The Pros and Cons of Pair Programming

Pair Programming is one of the most controversial agile practices and is considered part of Extreme Programming methodology, initially promoted by Ken Beck back in the 90's.

By definition, Pair Programming consists of two programmers sitting side-by-side working on a given task. While one is coding, the other is observing, suggests improvements, notices mistakes,  looking up the documentation, in general assisting his/her pair in any way in order to complete the task. Both programmers take turns undertaking each of the two roles.

The practice is considered controversial due to its number of pros and cons. It has very strong advantages but also it exposes the project to some very important risks that should be carefully mitigated. 

What are the pros then? Here are some, but each experience of applying this practice can reveal many others: The cons are mostly related notwith the practice per-se, but with the people involved and their behavior.

          - you always have two people knowing the inner working of a feature. So, if one is not around or leaves the team, you have a back-up;

          - two perspectives on the same subject: when you’re stuck in particularly nasty patch of code, trying hard to work your way through, having a fresh point of view can come in very handy. The other one can see better the solution which is no longer obvious to you as you are too involved in the implementation;

        - silly mistakes are quickly caught: Simple mistakes such as syntax errors or repeated variable names can be easily caught and fixed right then and there. This might not seem like much, but it can cut down debug time later and prevent small irritating bugs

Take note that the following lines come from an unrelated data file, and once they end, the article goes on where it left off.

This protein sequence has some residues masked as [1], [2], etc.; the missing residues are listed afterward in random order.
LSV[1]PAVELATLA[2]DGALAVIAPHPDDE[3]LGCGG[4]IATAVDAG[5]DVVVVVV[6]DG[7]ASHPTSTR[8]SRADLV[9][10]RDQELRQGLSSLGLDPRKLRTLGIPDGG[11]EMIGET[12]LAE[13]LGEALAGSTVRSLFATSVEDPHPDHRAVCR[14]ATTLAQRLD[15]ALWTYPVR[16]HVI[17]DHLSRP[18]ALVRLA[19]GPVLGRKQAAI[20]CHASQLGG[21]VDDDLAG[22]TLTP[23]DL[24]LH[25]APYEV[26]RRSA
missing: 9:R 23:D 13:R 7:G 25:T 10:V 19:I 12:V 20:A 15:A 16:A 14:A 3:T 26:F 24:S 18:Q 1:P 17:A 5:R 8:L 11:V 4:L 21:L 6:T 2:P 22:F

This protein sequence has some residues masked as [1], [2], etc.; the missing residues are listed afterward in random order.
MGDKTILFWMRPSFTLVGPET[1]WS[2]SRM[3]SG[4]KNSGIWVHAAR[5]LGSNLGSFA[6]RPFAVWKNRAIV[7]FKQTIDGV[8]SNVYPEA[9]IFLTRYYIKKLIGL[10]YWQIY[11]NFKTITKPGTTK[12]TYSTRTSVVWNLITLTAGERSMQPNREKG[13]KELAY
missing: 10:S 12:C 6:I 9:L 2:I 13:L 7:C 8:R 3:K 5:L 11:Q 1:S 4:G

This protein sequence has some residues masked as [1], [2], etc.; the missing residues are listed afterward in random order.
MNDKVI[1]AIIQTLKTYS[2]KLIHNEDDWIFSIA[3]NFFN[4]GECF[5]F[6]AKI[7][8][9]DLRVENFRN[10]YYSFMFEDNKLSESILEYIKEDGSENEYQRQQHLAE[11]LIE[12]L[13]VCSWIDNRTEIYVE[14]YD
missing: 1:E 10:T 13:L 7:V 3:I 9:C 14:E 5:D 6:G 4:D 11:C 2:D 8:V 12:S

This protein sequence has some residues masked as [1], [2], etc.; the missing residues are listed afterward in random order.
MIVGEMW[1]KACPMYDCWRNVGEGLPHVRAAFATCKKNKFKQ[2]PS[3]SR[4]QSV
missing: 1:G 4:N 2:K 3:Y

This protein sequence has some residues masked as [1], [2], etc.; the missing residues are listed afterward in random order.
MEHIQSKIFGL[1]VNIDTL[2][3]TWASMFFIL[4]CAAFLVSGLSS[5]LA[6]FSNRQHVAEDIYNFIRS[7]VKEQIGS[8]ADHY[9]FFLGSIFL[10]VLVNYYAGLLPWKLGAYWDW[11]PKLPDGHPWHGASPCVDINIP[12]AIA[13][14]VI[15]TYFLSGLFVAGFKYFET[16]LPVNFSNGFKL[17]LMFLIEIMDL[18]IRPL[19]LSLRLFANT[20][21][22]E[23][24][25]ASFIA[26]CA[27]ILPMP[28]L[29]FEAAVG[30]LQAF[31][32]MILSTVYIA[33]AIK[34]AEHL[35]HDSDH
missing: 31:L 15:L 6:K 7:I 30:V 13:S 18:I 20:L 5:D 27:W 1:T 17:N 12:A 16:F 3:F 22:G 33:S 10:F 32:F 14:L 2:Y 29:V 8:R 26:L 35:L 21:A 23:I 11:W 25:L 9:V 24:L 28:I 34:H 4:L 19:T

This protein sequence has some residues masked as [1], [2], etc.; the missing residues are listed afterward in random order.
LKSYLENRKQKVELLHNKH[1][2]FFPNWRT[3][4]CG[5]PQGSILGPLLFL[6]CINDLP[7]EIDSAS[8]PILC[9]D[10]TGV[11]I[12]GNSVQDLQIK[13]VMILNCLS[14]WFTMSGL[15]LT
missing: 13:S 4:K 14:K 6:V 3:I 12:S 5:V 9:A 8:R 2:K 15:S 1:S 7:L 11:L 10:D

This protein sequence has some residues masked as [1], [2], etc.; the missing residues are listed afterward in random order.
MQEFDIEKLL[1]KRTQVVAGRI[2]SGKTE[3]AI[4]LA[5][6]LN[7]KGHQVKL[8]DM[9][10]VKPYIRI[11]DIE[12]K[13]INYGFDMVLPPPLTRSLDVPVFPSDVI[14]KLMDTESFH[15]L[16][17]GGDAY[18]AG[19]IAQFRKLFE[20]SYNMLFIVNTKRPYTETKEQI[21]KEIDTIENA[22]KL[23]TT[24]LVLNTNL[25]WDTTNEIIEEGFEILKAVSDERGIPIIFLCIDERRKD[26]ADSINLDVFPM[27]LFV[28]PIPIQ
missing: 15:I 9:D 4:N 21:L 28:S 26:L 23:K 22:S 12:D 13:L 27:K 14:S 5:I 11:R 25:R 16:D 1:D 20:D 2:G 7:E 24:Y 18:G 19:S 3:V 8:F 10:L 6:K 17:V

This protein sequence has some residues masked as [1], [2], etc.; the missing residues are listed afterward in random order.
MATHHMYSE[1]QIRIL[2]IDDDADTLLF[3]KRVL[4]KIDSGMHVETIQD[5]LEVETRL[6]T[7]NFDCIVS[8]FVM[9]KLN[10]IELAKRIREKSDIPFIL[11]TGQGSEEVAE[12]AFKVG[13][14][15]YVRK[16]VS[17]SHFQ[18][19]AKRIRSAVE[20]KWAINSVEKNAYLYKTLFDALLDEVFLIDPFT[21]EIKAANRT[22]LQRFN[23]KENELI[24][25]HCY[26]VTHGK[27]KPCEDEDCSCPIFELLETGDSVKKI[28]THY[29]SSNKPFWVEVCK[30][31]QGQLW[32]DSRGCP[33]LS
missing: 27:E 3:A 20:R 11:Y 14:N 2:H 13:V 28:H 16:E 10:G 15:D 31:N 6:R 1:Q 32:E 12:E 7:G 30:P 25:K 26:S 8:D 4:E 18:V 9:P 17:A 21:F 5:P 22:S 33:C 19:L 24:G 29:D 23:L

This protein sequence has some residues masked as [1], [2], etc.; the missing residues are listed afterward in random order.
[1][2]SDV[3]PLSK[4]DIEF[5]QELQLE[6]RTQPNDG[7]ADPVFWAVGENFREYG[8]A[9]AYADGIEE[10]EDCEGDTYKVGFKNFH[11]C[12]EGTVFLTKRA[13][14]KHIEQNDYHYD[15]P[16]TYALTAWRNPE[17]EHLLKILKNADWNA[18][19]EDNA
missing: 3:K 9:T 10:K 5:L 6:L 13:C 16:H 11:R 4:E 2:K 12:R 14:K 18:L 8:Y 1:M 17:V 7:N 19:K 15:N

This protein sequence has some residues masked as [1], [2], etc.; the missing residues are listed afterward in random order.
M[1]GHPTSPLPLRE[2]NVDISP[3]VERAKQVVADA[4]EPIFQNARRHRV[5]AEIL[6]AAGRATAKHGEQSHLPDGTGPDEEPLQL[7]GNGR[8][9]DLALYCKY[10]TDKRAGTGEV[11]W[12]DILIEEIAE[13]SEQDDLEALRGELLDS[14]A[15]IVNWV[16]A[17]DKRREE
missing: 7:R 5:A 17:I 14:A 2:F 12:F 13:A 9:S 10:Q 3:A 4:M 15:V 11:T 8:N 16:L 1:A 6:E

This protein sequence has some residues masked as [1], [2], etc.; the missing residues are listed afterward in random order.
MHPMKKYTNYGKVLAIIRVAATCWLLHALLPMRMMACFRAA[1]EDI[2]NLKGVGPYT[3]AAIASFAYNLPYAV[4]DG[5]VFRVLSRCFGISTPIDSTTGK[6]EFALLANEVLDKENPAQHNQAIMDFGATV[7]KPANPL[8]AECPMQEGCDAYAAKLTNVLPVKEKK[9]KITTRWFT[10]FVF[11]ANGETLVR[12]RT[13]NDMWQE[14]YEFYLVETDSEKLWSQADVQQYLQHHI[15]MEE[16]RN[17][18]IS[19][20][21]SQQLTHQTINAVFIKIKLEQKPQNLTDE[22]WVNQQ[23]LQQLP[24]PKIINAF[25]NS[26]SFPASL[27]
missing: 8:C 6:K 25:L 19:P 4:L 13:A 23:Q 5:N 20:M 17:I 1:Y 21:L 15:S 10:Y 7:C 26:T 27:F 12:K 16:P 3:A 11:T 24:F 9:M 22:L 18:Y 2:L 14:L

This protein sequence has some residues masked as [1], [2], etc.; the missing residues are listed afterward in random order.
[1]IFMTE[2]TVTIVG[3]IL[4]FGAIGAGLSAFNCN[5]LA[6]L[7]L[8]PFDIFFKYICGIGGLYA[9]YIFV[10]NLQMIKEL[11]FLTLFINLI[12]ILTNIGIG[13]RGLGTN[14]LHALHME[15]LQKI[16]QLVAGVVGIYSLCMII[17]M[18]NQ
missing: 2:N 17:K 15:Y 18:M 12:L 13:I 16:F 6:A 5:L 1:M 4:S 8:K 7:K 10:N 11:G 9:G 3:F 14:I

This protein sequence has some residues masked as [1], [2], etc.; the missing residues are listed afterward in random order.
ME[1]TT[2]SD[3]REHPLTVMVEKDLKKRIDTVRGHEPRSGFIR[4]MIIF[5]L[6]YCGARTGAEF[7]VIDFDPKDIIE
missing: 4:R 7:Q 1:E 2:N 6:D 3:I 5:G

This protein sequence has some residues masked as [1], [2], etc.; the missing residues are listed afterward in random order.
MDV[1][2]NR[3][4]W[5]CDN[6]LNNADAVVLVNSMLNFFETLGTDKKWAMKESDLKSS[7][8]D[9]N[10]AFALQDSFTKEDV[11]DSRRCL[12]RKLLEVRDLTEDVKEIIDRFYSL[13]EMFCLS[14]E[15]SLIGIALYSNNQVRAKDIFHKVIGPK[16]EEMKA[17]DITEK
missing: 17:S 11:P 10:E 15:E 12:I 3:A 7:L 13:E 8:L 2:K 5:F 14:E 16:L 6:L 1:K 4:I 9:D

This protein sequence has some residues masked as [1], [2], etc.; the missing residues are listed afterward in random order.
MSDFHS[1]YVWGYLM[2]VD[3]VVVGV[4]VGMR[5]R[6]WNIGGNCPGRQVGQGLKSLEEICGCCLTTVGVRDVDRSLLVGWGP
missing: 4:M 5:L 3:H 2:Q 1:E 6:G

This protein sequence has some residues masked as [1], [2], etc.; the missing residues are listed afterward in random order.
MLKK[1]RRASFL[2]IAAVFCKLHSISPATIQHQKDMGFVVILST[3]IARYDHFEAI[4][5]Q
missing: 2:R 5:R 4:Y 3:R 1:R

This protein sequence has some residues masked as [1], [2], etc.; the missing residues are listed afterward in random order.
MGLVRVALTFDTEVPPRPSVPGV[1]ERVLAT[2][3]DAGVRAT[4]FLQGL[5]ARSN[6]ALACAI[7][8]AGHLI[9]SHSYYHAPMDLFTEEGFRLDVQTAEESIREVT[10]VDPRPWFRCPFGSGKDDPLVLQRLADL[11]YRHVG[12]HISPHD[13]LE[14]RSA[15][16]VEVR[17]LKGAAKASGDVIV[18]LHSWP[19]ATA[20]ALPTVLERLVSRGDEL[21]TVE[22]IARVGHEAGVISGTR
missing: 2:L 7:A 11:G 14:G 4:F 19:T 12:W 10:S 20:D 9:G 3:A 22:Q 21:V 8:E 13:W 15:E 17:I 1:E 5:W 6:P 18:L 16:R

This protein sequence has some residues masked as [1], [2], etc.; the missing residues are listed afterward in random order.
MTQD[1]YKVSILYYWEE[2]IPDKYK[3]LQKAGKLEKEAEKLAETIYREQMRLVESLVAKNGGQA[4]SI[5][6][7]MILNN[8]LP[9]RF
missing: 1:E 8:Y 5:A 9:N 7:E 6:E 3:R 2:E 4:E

- new team members can be more quickly integrated as they can immediately work on new features by pairing with more experienced developers. Knowledge spreads fast.

           - debugging sessions; this is one of the most common uses of this practice. Whenever one gets stuck and can't make sense of what's going can ask another fellow developer to join and together they are usually able to figure out the issue relatively
quickly. The act of explaining what's going on (often referred to as "rubber ducking") is sometimes all it takes.

The cons are mostly related not with the practice per-se, but with the people involved and their behavior.

          - the amount of interaction that is required by this practice interferes with people personalities or programming style. Programming has been taught and practiced as a solitary activity. Many developers are used to work alone, to focus on the task at hand and their flow is disrupted by the constant interaction. Also they prefer to work at unconventional hours or from home and today's flexible work environment, this is possible, which makes very difficult to pair. The original extreme programming called for a 40 hour work week in which everybody will arrive and leave at the same time.

          - While the technique does not restrict on how to pair developers, and actually is recommended to change pairs often, some senior developers might feel they are slow down by their more junior pair. This will induce them a feeling of frustration that they are doing all the work and tutoring the other on the same time.

        - Not actually getting the work done: for some people pair programming sessions can easily generate in socializing sessions. There are some people who don’t work when there is someone next to them examining their work, these people will not benefit much either.

        - The interaction might not always be positive. Time might be spent more on arguing on different solutions (which might be both correct) than actually doing the work. This is a potential time-consuming scenario with significant impact on the software development.

It is clear that, in terms of resources consumed, pair programming generates an increase in the project budget. Two programmers (which in general are scarce and also quite expensive resources) sitting together all day working on the same code is not something that some managers are seeing as a positive thing. Even though the experience has shown that the increase in development effort is compensated by improved design quality, number of defects reduced, staffing risk reduced (remember you always have a back-up), enhancements of the technical skills (pairing junior developers with more senior ones), improved team communication.

But the adoption of this practice have to be considered very carefully due to the risks related to the cons of this practice. This makes it more controversial and therefore not as wide spread as other agile practices (not part of the agile mainstream practices).

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